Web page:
For your information, I will present a glimpse, yet again, into my life as it exists today.
But first, some background, because I'm all about setting the scene, it appears.
I think it's fair to say that I used to live on a large piece of property. For those of y'all in the Western reaches of this great country of ours, you will likely laugh and scoff and feel superior to me when I mention that the "large piece of property" in question is some 13 acres in New England. However, you scoffing, better-than-me, western ranchers, hold your tongues for a moment, because this 13 acres came with COMPLETE and TOTAL privacy. Like, the kids could stand in the yard and whizz with nobody around for hundreds of feet on any side to peep them, there were things called TREES surrounding us (foreign concept to lots of people from west of the Mississippi, I know), our driveway was something like 800 feet long, and the hillside that sprung up on the other side of the creek on one side of the property cemented our status as visibility hermits. I'd like to see THAT happen in the wild west, I would!
Anyhow, and to get to the point, that piece of land and the one we owned before it (4.5 acres with only 2 houses visible and a hill out back that blocked any "rear view" of our house) had given rise to offspring who have no real clue how to behave in a neighborhood. Their mother often feels the same way, to tell the truth. To wit:
Exhibit A - In the house in which we now live, there is a big' ol tulip tree in the backyard that sports its very own tire swing. This was a big selling point for me, because I could imagine long summer evenings watching my adorable children swing high in the tree, kicking the low branches with their feet and getting dizzy by tipping backwards on the upswing. In my mind that scene always took place close to sunset and the kids were slightly tanned and quietly reverent in the golden glow of a perfect afternoon. So imagine my shock when I realized that the actual-factual method of play for these 2 fine young men, lights of my life, fruits of my womb, would be to 1) fight over who gets to swing first, 2) fight LOUDER over who gets to swing first and maybe do a little shoving, and 3) begin screaming at one another in throat-ripping shrieks generally heard only on a battlefield in the midst of a mortar attack about how I GET TO SWING FIRST, YOU BIG STUPID! I HATE YOU! YOU'RE NOT THE BOSS OF ME!!!!!! which causes me to shoot out of the chair/bathroom/wherever and race to the kitchen window to yell at them to pipe down because do they want the neighbors to think they're a bunch of ill-raised heathens who have NO FREAKING MANNERS AT ALL?!?!? at which point it occurs to me that I'm perhaps a little short on the decorum and gentility and respect for others when it comes to tightening up on my kids. I can just imagine what the folks next door, who I've never seen, must think about me and the two wild children that live here. I hope I never have to meet them face-to-face.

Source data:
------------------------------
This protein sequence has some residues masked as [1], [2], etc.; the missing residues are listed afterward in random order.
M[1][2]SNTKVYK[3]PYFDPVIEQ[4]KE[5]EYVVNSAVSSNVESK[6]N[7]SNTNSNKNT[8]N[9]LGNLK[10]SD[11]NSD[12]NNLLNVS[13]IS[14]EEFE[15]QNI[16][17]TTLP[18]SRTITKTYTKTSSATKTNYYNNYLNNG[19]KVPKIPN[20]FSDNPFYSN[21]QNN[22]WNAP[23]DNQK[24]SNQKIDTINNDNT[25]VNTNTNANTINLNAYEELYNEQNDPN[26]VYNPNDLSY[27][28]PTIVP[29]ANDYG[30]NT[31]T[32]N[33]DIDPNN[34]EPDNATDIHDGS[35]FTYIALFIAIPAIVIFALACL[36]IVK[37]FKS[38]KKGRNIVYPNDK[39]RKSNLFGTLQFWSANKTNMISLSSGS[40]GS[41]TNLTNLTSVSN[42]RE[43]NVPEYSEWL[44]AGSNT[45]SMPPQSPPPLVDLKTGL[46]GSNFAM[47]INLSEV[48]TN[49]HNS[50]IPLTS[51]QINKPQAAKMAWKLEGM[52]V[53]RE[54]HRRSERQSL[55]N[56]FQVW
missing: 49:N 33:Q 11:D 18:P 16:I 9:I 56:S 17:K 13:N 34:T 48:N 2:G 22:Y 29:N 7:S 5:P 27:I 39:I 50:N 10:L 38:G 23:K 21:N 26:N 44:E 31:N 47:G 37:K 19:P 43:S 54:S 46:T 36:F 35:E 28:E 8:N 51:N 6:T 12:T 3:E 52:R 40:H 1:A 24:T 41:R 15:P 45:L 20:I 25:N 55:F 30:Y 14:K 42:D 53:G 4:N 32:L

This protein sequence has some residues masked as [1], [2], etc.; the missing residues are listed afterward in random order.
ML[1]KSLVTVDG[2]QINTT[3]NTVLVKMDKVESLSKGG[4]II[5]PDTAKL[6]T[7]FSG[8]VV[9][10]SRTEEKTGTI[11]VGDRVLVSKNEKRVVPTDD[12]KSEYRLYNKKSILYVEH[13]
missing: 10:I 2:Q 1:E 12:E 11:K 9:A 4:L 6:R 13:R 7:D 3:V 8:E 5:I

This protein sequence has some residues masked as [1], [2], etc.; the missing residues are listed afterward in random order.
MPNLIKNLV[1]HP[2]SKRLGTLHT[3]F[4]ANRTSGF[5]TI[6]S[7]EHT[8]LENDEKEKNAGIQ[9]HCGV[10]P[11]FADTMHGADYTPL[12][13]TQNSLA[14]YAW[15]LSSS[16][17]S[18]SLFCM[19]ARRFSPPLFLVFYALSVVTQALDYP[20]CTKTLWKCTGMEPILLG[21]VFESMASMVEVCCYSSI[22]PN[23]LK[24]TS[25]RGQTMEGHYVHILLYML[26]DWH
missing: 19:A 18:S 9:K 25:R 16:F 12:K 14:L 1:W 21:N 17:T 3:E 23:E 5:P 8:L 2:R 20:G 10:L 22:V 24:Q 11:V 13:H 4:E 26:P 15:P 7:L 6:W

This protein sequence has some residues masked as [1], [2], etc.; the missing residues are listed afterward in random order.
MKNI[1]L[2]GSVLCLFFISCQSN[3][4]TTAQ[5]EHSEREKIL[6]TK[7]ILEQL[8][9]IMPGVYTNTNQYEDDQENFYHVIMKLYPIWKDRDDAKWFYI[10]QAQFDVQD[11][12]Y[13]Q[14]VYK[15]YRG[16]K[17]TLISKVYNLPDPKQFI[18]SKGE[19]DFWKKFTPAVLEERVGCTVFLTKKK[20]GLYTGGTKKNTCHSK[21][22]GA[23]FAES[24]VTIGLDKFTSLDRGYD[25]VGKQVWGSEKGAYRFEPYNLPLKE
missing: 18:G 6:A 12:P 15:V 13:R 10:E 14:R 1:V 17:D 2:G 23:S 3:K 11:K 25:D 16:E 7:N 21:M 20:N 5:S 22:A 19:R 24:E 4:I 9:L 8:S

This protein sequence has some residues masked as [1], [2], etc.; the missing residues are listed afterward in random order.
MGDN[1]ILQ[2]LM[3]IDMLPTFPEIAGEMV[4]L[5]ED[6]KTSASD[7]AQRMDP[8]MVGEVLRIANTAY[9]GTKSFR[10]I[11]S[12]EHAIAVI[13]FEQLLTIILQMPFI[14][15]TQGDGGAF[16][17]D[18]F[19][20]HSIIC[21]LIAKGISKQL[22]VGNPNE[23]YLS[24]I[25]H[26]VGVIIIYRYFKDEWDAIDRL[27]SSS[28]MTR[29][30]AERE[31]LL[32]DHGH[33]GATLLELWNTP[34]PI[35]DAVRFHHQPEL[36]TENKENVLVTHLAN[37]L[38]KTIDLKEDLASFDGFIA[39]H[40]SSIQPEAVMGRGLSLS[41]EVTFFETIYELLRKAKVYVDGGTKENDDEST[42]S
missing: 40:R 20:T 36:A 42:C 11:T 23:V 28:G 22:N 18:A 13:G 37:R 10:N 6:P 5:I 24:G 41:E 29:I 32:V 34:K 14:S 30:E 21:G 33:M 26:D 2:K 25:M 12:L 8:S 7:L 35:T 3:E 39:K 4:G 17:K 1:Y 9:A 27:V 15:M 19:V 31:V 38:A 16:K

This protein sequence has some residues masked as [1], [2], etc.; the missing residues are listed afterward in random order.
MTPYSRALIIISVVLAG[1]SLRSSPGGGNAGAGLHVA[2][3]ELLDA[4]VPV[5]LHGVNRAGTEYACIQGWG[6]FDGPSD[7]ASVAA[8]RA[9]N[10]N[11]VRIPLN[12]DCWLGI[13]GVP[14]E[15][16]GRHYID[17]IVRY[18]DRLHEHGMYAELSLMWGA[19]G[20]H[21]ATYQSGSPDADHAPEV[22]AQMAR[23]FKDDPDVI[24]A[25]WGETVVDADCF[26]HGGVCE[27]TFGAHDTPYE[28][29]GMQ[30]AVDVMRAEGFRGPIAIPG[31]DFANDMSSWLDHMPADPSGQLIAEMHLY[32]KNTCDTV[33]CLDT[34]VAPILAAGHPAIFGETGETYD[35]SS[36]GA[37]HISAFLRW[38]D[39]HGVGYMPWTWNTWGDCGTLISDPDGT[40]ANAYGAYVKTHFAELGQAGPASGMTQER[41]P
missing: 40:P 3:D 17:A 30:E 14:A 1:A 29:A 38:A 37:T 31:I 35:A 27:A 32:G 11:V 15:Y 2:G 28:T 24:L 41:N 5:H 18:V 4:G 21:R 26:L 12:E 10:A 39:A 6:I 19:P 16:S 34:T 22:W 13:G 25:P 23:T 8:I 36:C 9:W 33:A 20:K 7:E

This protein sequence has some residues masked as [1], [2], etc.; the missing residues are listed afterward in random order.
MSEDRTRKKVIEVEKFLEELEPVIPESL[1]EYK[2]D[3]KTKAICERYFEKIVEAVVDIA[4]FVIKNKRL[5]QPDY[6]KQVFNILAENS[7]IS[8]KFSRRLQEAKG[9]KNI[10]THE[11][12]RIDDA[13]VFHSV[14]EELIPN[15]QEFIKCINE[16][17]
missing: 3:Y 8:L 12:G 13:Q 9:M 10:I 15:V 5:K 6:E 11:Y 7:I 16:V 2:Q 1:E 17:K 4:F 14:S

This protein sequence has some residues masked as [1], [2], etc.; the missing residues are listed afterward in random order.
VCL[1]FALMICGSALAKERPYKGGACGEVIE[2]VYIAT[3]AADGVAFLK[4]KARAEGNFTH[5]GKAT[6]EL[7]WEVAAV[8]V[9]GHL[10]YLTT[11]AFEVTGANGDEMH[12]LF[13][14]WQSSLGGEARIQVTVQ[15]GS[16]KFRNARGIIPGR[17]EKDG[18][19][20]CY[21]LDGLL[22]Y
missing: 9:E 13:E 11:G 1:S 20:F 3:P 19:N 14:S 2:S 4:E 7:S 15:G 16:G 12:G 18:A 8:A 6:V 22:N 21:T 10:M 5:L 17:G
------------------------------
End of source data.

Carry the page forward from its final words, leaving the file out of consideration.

Exhibit B) I'm not sure about how visiting is supposed to be done in a place where kids can just run over to another kid's house to hang out. Fer instance, this morning. Kinda early this morning, truth be told, which for us is anytime before 11 a.m. on a weekend morning (today included), because we need time to wake up, adjust to being awake, think about what to do today, eat, and process the fact that we are awake. It takes a while. We're an afternoon-type activity family, not an early morning hockey-type family, the type who I understand get up at godless hours to make it to the ice rink at the crack of dawn to race around with sticks in their hands and sharp metal blades on their feet. Afternoons are good for us; mornings are our "let it all hang out" times, and based on our history of hermeticism (see above) we don't expect people to come a'knockin on our door at ANY time of day without considerable advance warning.
Welllllllll, today I may just have learned a lesson about life in the suburbs. A hard lesson. A lesson that will teach me but good to pick up my house on a regular basis and not wait until the weekend or until somebody's EXPECTED to come over. A lesson that will teach me to wash the pots and pans every day rather than letting them do a soak-in-the-sink-for-a-day-or-two thing. A lesson that will teach me to take a shower first thing on arising so that my almost-ponytail won't have slightly greasy sidewalls and an overall frazzled "look." A lesson that will teach me to ensure my children are FULLY DRESSED at all times of day so that they don't have to make a MAD DASH to their room to get dressed when the knock on the door turns out to be a kid up the street and his Mom and younger sister who want to know if they can come over to hang out because the son had talked to my older child about getting together over the weekend and apparently today, this morning, was the time to git 'er done. See, right then I had not yet LEARNED the lessons mentioned above, which caused me no end of Wisteria Lane-type consternation at the condition of my apparent life. My inner Martha died a little when she realized that there was a jigsaw puzzle and dog hair all over the floor, that one of the kids didn't have pants on, that there were pots in the sink and breakfast makins still on the counter, that the floor hadn't been vacuumed for several days, and that I hadn't really looked all that carefully at my appearance that morning, if indeed I had looked at all. I felt like all I needed to complete my red-neckiness was a cigarette and a 'vette on blocks in the front yard.
There is indeed a lot to learn about this strange place called suburbia. Fortunately, I'm a quick study. Now, y'all have to excuse me, because it's time to go shut all the blinds and lock all the doors, and lesson 1 will be complete!